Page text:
On January 6, 2009, as it has been proposed in just about every Congress since at least President Reagan, and perhaps before. H.J.R.1, bill for a Balanced Budget, was introduced in the House of Representatives. H.J.R.1 has 157 sponsors, mostly Republicans, as it usually is.
It would make an amendment to the U.S. Constitution requiring the budget be balanced, like most states, to be balanced or a bill be passed by 60% of both the House and Senate.
Year after year it is rejected. What it lacks is what the Declaration of Independence calls "the consent of the governed". What it is missing is if there is not an 60% majority in both the House and the Senate, but has majority approval, that it be submitted to the People to vote on in a national referendum.
H.R.1. as it was submitted, without amendment, is as follows:
Section 1. Total outlays for any fiscal year shall not exceed total receipts for that fiscal year, unless three-fifths of the whole number of each House of Congress shall provide by law for a specific excess of outlays over receipts by a rollcall vote.
`Section 2. The limit on the debt of the United States held by the public shall not be increased, unless three-fifths of the whole number of each House shall provide by law for such an increase by a rollcall vote.
`Section 3. Prior to each fiscal year, the President shall transmit to the Congress a proposed budget for the United States Government for that fiscal year in which total outlays do not exceed total receipts.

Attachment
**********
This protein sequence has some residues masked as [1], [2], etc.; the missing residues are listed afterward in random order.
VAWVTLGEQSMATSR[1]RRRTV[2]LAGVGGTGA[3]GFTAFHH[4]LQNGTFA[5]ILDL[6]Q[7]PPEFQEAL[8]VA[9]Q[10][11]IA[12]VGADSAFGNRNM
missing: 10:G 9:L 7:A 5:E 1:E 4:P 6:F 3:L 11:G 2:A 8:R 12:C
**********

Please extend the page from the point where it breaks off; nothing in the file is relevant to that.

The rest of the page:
`Section 4. No bill to increase revenue shall become law unless approved by a majority of the whole number of each House by a rollcall vote.
`Section 5. The Congress may waive the provisions of this article for any fiscal year in which a declaration of war is in effect. The provisions of this article may be waived for any fiscal year in which the United States is engaged in military conflict which causes an imminent and serious military threat to national security and is so declared by a joint resolution, adopted by a majority of the whole number of each House, which becomes law.
`Section 6. The Congress shall enforce and implement this article by appropriate legislation, which may rely on estimates of outlays and receipts.
`Section 7. Total receipts shall include all receipts of the United States Government except those derived from borrowing. Total outlays shall include all outlays of the United States Government except for those for repayment of debt principal.